Skip Navigation LinksHome > February 1999 - Volume 103 - Issue 2 > Pricing Strategy for Aesthetic Surgery: Economic Analysis of...
Plastic & Reconstructive Surgery:
Topics in Cosmetic Surgery: PDF Only

Pricing Strategy for Aesthetic Surgery: Economic Analysis of a Resident Clinic's Change in Fees.

Krieger, Lloyd M. M.D., M.B.A.; Shaw, William W. M.D.

Collapse Box


: The laws of microeconomics explain how prices affect consumer purchasing decisions and thus overall revenues and profits. These principles can easily be applied to the behavior aesthetic plastic surgery patients. The UCLA Division of Plastic Surgery resident aesthetics clinic recently offered a radical price change for its services. The effects of this change on demand for services and revenue were tracked. Economic analysis was applied to see if this price change resulted in the maximization of total revenues, or if additional price changes could further optimize them.

Economic analysis of pricing involves several steps. The first step is to assess demand. The number of procedures performed by a given practice at different price levels can be plotted to create a demand curve. From this curve, price sensitivities of consumers can be calculated (price elasticity of demand). This information can then be used to determine the pricing level that creates demand for the exact number of procedures that yield optimal revenues. In economic parlance, revenues are maximized by pricing services such that elasticity is equal to 1 (the point of unit elasticity).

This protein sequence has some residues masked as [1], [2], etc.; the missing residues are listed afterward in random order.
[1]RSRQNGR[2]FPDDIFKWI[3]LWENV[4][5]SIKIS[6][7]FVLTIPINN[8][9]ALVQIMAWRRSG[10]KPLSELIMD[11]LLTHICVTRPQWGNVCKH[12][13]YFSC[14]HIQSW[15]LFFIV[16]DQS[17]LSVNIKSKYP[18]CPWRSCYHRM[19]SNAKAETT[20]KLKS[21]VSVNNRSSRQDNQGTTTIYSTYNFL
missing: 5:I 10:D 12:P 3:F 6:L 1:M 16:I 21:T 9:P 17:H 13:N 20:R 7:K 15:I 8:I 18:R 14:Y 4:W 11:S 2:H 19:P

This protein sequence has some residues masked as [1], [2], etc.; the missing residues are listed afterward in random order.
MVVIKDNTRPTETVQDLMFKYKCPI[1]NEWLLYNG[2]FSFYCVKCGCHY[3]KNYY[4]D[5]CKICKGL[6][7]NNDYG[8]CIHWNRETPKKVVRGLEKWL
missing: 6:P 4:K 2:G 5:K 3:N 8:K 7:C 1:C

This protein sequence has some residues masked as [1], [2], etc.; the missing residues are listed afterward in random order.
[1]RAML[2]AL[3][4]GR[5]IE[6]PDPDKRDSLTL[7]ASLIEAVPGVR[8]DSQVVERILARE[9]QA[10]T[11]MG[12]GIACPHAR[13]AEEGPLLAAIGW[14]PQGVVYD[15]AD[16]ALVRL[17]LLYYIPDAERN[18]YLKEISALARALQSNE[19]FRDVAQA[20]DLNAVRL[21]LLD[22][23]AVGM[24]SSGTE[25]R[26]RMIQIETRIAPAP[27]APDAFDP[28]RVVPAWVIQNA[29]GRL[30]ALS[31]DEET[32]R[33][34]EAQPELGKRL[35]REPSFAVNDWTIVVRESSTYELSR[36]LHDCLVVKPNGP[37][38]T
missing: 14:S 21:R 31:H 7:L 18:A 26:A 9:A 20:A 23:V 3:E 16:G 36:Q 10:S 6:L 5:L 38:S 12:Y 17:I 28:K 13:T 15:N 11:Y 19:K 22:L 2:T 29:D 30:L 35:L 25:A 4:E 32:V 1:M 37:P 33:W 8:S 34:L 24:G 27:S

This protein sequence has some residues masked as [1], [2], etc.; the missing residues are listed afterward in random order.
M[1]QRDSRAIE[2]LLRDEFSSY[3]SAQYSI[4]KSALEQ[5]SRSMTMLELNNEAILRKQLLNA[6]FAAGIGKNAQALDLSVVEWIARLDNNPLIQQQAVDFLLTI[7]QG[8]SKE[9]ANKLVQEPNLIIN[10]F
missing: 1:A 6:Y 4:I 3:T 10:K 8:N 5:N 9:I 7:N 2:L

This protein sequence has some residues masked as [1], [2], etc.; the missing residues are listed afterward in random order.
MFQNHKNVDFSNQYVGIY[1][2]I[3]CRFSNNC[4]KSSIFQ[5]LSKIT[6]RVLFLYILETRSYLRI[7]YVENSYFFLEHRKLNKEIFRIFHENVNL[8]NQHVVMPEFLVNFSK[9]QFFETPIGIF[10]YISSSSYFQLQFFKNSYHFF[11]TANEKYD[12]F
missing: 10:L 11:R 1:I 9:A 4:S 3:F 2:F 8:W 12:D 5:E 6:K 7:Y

At the UCLA resident clinic, average total fees per procedure were reduced by 40 percent. This resulted in a 250-percent increase in procedures performed for representative 4-month periods before and after the price change. Net revenues increased by 52 percent. Economic analysis showed that the price elasticity of demand before the price change was 6.2. After the price change it was 1. We conclude that the magnitude of the price change resulted in a fee schedule that yielded the highest possible revenues from the resident clinic. These results show that changes in price do affect total revenue and that the nature of these effects can be understood, predicted, and maximized using the tools of microeconomics. (Plast. Reconstr. Surg. 103: 695, 1999.)

(C)1999American Society of Plastic Surgeons


Article Tools